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I have been reading about tag aware sharding..These are the links I referred:
http://www.mongodb.org/display/DOCS/Tag+Aware+Sharding
http://www.kchodorow.com/blog/2012/07/25/controlling-collection-distribution/
Kristina has explained the concept in a very lucid manner and one thing is for sure: this enhancement is going to make MongoDB more developer-friendly.

But my question is.. It looks like tagging/retagging is meant to easily migrate chunks around..get all writes on to a preferred data center etc..But how does this fit into the old system of range partitioning and the way Mongo learns key-distributions for balancing? It is said that the shard-key cannot be changed, and that's because the data is assumed to be distributed across shards and changing the shard-key would disturb this. Isn't applying a tag essentially doing the same? So is tag-aware sharding meant to handle this problem?

EDIT:
And any idea how are the indexes affected by such huge migrations?

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up vote 5 down vote accepted

Aafreen,

You are correct. At this stage shard-tagging performs many of the same functions as balancing with the shard key. The one thing it does not do is perform any level of distribution beyond that of tagging. So it is probably more correct to say that the tagging architecture lives on top of the existing sharding architecture.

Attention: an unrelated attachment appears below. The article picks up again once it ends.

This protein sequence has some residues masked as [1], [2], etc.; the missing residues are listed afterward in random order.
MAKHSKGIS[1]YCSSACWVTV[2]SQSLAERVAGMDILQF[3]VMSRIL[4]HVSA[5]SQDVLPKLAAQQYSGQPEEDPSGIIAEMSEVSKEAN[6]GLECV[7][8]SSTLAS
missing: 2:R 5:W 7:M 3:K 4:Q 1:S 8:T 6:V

You must keep in mind that tagging only governs:

a) where tagged data will go, untagged data will use the shard-key

b) that tagged data shared amongst a number of tagged servers will still need to be distributed

You can most certainly use the tag aware sharding to manually control data distribution in the same manner that the balancer does now, by making granular enough tags so that data is put where you want it and distributed evenly.

The use case however, is more like the Documentation you linked. Where you have a large number of shards broken up into a smaller subset. In this example you would be tagging each object and then the tag would push it to the correct geographic location (for lower latency retrieval) and once within the correct geography the original sharding architecture would take over and distribute amongst the tagged shards.

As for indexes, they are heavily affected by migrations, as they need to be repointed. But the level of load is the same for that of a large number of chunk migrations - like adding a new shard to a cluster.

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Thanks, that really helps! :) –  Aafreen Sheikh Sep 17 '12 at 5:45

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